Cut a large keyhole in the can.  The business end of the soldering iron needs to fit through the hole.

Step 3

Use can opener to open the can, and the pliers to pry the lid outward.  Imagine the top of the can as a clock face.  If the keyhole is at 6 o'clock, the opening should extend clockwise from 8ish to 4ish.  You need to be able to easily get the wood chips into the can once the lid is pried open.

Step 4

Empty and rinse can, then make a small ventilation keyhole in the bottom.  The hole should be a bit up from the bottom, say the 5 or 7 o'clock area.  A little cross breeze seems to help generate more smoke.

Step 5

Partially fill the can with wood chips.  1/3 full will produce about 30 to 40 minutes of smoke.  You can also add some spices to the wood chips - broken star anise and bits of cinnamon stick are especially nice.

Step 6

Insert the tip of the soldering iron into the large keyhole.  The screw will most likely need to be pointed toward a lower corner to fit.  Lay the can sideways on the grill with the keyhole at the bottom.  Make sure the tip of the soldering iron is buried in the wood chips.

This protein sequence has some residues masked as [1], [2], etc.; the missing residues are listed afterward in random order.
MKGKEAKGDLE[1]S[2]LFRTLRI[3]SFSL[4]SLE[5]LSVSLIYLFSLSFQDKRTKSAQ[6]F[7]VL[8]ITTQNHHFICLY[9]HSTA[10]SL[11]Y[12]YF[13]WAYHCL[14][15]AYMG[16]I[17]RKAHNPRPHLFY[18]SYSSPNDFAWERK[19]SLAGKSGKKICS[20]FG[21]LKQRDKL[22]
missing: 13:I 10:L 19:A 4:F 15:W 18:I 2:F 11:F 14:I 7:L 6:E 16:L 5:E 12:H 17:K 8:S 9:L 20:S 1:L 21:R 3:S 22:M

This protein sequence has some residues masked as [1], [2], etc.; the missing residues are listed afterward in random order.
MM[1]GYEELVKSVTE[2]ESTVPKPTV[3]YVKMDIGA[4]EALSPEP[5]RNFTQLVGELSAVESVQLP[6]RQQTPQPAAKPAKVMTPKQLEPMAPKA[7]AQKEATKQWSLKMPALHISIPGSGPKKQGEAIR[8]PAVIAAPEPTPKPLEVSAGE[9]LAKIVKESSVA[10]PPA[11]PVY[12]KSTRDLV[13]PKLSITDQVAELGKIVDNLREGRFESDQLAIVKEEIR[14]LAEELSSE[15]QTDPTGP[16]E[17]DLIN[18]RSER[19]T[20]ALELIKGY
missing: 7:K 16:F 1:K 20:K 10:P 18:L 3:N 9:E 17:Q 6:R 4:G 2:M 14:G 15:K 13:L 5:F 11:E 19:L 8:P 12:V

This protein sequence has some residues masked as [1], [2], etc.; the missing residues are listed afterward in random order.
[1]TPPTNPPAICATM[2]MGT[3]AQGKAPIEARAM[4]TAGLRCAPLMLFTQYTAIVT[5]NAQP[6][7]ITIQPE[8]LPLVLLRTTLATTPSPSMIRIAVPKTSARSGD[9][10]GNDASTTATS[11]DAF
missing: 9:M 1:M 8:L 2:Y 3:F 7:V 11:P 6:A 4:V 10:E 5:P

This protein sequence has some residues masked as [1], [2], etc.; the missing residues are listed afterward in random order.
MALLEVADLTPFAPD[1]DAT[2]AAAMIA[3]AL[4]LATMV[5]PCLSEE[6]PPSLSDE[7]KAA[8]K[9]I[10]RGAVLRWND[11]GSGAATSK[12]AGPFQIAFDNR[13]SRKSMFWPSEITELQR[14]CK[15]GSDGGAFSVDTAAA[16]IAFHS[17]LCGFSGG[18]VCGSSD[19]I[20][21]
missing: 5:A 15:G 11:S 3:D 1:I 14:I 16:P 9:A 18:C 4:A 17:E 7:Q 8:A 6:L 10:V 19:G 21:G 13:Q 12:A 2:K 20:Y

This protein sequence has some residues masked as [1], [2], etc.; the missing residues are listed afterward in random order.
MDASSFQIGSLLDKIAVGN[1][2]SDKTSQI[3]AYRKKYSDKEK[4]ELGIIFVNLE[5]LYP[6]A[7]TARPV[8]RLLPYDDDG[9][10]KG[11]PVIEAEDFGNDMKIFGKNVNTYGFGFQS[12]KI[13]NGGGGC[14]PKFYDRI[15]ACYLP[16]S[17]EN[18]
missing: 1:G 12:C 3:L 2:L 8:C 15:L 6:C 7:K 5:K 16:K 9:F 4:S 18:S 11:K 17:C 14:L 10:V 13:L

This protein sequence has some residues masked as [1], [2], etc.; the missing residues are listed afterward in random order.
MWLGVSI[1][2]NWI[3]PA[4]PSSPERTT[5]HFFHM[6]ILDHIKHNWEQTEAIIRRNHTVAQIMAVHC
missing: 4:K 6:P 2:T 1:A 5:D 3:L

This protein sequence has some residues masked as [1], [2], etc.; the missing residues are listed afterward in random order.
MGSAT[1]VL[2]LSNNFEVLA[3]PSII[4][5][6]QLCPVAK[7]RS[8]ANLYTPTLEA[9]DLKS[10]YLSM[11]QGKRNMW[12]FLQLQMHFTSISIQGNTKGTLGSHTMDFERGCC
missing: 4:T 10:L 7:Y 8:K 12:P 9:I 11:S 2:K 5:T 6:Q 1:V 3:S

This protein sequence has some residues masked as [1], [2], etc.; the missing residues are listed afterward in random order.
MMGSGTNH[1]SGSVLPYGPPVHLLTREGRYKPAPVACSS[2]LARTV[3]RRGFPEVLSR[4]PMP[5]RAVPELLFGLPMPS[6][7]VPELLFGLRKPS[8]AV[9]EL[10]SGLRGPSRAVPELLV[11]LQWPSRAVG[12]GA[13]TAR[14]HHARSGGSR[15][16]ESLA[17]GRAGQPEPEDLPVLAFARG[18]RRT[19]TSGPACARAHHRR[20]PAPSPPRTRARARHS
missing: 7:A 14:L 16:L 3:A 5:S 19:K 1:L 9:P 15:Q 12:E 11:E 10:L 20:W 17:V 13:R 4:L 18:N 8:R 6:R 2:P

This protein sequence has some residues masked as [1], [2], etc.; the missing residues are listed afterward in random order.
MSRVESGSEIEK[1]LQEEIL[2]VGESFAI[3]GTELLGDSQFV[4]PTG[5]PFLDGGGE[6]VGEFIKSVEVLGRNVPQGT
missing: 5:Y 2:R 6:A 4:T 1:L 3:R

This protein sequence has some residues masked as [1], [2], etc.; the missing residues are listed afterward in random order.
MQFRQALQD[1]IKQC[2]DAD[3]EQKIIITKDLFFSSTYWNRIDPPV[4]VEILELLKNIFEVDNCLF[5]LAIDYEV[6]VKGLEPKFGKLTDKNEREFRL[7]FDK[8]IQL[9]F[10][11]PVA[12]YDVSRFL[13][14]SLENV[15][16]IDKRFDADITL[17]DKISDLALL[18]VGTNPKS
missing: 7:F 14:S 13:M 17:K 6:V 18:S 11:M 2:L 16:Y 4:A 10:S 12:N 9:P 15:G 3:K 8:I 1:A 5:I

Step 7

Get ready to smoke!  Here I've got olives, ice cubes, and blue cheese.  It's best to keep the grill in the shade to help keep the chamber cool.  Melted smoked cheese is not the goal!

Plug the soldering iron in, and wait.  It will take about 5 or 6 minutes for the chips to start smoking.  If you're not getting smoke within 10 minutes you probably don't have good soldering iron to wood chip contact.  Carefully wiggle the soldering iron, making sure to grasp only the plastic base and not the metal parts or the can.